Tips for Driving in the Dominican Republic
If you’re coming from Europe or the US, you may notice some small differences in the way people drive here in the Dominican Republic. Although the rules of the road are “más o menos” (more or less) the same… the reality is not.
So here we bring you some tips for driving in the Dominican Republic, which will not only keep you safer on the roads, but may also ease frustration…
1. Expect a Pink Flying Elephant
Literally. You never know what you might see or experience when driving in the Dominican Republic, so if you drive expecting the unexpected, a pink flying elephant for example, hopefully you won’t be too surprised by a giant pothole, debris, a car/bike driving on the wrong side of the road, or the wrong way around a ring road.
2. Be Prepared for Blinding High Beams
When driving at night, be prepared for blinding high beams. Many roads around the country are not lit at night, and as a result, the tendency seems to be to drive with high beams on. Unfortunately that means you may find yourself blinded by them.
The way I deal with this is to firstly always be prepared to flash offending high beams and hope they turn them off, but if that doesn’t work, look at the side of the road away from oncoming blinding lights.
Using the car horn is normal here, so you should use it too. Most commonly used when overtaking someone, just to let them know you’re passing, in case they haven’t noticed. Other ways the horn is used, is to let you know a light has turned green at traffic lights, or to generally vent frustration in traffic — especially common in Santo Domingo.
4. Red Doesn’t Always Mean Stop
Speaking of traffic lights, a red light doesn’t always mean stop. OK, sorry; yes it does mean stop. It’s just that it’s not always obeyed. Late at night when there is no one about for example, or just when there is no one about in general…
5. Giving Way at Roundabouts
This is an odd one, and it happens everywhere — people will give way on a roundabout. Meaning that if they are driving around the roundabout and a car pulls up, they will stop on the roundabout and let the other car pull out. Now this doesn’t always happen, but it happens often enough that when I’m on a roundabout I actually slow down if a car approaches just in case they pull out (because yes, that happens too).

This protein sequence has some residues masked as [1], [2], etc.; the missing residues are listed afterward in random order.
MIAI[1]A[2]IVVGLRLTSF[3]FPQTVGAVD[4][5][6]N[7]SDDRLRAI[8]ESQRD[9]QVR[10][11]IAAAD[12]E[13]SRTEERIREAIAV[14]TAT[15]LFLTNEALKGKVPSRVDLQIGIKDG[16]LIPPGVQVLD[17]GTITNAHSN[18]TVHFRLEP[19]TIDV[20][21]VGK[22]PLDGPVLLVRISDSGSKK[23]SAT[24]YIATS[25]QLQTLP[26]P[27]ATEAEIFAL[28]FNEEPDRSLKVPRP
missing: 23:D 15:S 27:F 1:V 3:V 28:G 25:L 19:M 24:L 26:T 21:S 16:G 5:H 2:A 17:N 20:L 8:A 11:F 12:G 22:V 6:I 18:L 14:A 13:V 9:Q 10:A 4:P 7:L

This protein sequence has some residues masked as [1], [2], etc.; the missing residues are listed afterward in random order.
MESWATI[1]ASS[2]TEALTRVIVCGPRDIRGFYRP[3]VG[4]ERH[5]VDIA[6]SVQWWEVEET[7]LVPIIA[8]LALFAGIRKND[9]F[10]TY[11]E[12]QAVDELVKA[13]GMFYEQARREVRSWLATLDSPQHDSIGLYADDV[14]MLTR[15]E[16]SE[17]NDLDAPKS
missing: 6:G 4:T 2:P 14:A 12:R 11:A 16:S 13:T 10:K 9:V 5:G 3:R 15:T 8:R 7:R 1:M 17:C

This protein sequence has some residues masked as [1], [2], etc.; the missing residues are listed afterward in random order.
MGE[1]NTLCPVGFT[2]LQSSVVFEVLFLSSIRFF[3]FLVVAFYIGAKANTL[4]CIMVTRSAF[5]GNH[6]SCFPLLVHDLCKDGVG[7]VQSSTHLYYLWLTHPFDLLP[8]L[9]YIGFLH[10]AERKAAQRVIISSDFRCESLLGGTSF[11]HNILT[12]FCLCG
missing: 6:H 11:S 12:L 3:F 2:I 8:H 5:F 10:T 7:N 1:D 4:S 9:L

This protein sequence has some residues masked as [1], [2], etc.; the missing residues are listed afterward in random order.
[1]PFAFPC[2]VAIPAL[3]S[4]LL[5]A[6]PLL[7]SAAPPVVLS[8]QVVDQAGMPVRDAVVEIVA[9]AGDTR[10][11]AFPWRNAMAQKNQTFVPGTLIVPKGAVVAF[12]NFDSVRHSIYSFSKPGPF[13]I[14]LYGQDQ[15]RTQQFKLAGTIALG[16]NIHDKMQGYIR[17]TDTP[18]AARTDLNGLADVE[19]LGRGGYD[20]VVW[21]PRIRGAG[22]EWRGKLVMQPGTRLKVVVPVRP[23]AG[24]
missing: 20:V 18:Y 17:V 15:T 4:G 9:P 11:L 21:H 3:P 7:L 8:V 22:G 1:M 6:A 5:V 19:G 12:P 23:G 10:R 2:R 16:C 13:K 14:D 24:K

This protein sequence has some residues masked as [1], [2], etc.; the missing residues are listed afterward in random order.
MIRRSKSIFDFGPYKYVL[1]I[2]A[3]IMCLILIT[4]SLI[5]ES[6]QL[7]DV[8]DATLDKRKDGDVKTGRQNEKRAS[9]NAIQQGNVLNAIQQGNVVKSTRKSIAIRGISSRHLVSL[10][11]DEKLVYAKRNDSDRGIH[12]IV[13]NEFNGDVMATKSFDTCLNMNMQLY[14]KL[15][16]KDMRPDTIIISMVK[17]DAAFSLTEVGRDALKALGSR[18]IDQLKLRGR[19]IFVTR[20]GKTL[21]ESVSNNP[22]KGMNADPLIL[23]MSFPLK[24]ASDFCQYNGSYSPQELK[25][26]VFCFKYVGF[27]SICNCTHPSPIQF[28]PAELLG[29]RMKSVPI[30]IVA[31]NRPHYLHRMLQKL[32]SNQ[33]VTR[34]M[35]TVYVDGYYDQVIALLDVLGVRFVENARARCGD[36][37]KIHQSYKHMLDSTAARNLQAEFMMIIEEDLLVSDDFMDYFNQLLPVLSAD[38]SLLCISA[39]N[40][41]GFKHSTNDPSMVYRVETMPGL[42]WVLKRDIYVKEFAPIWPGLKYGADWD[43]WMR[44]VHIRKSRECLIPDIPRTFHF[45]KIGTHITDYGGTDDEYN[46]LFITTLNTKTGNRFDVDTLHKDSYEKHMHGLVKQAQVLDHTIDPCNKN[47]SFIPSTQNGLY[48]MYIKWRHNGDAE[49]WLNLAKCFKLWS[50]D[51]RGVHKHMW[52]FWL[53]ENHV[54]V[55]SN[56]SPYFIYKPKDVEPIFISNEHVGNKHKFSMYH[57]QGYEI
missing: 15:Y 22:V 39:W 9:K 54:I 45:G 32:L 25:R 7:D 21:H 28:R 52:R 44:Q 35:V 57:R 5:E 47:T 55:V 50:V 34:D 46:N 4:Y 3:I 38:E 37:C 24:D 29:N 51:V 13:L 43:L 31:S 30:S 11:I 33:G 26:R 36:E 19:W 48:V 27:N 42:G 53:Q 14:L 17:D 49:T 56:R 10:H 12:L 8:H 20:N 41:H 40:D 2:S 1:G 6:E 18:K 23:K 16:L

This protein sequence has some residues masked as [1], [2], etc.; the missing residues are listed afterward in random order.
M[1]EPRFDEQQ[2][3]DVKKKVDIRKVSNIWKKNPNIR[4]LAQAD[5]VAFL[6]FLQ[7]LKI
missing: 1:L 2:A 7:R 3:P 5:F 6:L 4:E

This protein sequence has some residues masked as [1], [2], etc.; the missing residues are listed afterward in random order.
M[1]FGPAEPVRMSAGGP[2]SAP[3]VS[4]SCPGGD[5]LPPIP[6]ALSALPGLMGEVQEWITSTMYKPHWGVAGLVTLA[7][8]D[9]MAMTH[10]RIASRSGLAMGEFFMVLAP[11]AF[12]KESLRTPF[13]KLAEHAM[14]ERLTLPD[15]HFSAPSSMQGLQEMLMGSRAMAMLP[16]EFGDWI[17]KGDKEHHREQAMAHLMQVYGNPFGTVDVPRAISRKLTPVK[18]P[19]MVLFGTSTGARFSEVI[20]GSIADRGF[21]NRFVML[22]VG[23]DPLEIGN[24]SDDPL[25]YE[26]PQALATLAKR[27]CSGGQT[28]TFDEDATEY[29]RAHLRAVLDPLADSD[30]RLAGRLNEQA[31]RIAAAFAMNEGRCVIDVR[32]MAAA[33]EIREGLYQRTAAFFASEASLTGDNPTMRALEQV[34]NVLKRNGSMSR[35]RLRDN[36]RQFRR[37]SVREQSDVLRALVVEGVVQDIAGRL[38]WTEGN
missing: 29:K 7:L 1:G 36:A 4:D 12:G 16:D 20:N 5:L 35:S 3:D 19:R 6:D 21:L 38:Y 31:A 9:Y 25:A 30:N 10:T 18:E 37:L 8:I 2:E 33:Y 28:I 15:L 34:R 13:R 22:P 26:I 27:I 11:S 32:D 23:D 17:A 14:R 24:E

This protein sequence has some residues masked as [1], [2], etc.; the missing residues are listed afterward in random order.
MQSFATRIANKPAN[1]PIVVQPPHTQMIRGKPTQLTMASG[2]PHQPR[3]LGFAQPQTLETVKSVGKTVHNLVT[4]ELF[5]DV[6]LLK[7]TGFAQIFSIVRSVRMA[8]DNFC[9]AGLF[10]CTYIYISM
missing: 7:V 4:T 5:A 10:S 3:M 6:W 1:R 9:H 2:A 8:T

6. Motorbikes & Pasolas
The Dominican Republic is actually the #1 worst country in the world for road deaths, meaning per capita more people die on Dominican roads than in any other country. Why? Motorbikes and pasolas.
My advice? First of all, don’t ride one; it might seem like fun, but falling off is not — again, I know, I used to ride one. And secondly, whenever you are driving a car, you absolutely must look out for them, they are everywhere.
7. Drink-driving is Legal
Or rather it is not illegal. We actually have a copy of the Dominican “highway code” from when Philip got his licence here, and in it, it actually says “in other countries drink-driving is illegal” and talks about the legal blood alcohol limit in other countries…
In fact, once we were driving to Bavaro and I (in the passenger seat) was drinking a beer, when we were pulled over. Unfortunately for that road policeman we had literally just read the handbook, so when he tried to explain that drinking in the car is illegal (as it is in the US), we said “NO”… won that battle and continued on our merry way to the beach.
That said, we are of course NOT recommending that anyone should drink and drive. It’s just something to be aware of.
The Dominican Republic is a beautiful paradise. A wonderful country with even more wonderful people, and quite an incredibly varied culture. However, just like in every other country in the entire world, you must be careful when driving.
We hope these tips help to keep you safer when on a road trip around this beautiful island!
Source: Casa de Campo Living
Jan 9, 2016
Category: DR Living |